As far as I can tell, people post videos when they are too lazy to speak for themselves.

    June 12, 2011 at 10:27 pm |
    • John Richardson

      What's particularly annoying is that they are posting many of the same ones over and over. I would have no problem at all with people who posted the occasional link to a video not already posted multiple times. But it IS getting annoying the way people are actually doing it.

      June 12, 2011 at 10:45 pm |
    • Tiberius

      We've already seen what a spam-war of videos looks like.
      I am not a YouTube fan. When I feel the need for a particular video I go looking for it. This is not YouTube.
      I come here to see their list of news items and how it compares to other news sites.
      Commenting on the news is always more interesting than just reading some probably slanted news article.
      This is one of the worst blogs on the net. WordPress is used all over the world and there are better managed blogs out there. But I come here from time to time to see what sort of silliness is going on.
      "There's always something." -Roseanne Roseannadanna, SNL

      June 13, 2011 at 12:16 am |
  6. sciencesupportsgod

    [youtube=http://www.youtube.com/watch?v=qLR87QYlf_s&w=640&h=390] 😀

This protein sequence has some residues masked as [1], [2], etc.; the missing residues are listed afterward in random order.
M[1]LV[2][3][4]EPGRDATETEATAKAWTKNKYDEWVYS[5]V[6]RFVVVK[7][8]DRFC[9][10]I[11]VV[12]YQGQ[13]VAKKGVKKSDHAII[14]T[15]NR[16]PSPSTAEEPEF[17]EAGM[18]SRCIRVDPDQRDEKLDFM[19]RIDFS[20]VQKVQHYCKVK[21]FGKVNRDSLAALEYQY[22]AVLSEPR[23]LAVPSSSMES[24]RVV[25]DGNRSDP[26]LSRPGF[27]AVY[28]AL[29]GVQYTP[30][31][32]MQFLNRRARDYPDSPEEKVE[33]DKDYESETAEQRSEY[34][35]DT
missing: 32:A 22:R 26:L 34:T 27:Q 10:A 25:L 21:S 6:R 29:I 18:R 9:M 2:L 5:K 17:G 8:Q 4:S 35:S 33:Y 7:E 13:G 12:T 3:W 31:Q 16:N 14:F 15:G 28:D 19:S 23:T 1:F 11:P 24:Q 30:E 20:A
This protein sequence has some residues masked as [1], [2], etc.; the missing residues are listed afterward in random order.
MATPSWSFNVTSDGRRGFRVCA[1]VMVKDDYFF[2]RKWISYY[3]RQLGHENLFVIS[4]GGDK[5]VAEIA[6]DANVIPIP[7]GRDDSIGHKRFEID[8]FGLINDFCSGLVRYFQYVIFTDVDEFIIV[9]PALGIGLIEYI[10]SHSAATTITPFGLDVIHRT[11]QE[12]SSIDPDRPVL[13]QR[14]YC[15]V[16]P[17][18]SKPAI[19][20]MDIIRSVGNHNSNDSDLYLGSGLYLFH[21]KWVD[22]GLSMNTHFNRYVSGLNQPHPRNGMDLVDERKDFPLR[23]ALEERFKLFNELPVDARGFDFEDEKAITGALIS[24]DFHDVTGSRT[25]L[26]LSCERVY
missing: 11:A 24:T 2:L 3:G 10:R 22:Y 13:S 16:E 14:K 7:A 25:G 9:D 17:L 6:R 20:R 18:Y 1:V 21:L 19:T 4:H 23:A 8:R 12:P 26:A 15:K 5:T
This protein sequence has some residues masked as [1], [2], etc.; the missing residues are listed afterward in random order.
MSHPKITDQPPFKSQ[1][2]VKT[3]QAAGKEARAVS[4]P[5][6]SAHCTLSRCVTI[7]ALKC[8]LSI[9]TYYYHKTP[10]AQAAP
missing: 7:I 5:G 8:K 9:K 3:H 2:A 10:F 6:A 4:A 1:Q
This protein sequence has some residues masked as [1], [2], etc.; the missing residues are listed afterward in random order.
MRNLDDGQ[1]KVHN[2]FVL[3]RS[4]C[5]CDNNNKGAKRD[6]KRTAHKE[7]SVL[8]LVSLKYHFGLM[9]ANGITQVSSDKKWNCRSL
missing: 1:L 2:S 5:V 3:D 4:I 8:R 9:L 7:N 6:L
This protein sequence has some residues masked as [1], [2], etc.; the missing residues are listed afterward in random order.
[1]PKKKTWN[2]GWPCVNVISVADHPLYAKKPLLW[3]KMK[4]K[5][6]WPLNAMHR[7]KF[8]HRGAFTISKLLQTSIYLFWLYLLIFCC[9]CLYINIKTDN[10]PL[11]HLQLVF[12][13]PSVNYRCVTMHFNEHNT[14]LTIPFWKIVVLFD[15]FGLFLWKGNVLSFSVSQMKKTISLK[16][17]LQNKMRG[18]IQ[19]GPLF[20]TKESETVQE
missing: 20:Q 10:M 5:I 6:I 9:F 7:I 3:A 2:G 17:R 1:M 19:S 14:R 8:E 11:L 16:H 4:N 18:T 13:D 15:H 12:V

June 12, 2011 at 10:23 pm |
  7. scienceiscool


    June 12, 2011 at 10:21 pm |
  8. Matt

    To everyone cutting and pasting videos....If we wanted to watch a video we would visit youtube. So please, leave your videos there.


    June 12, 2011 at 10:21 pm |
    • Sick of Spam Videos Last Year

      AMEN to that!

      June 12, 2011 at 11:21 pm |
  9. highmynameis


    June 12, 2011 at 10:20 pm |
  10. kris kross


    June 12, 2011 at 10:19 pm |
  11. PRISM 1234

    Check it out... The movie worth to see:" "the Appointment" ..... There is one awaiting all of us! No exception!


    June 12, 2011 at 10:15 pm |
    • diamond dave

      hahah, whoever posted that video... haha.

      June 12, 2011 at 10:26 pm |
  12. diamond dave


    June 12, 2011 at 9:59 pm |
    • PRISM 1234

      @ video posted by diamond dave – R.Zacharias on "Sin"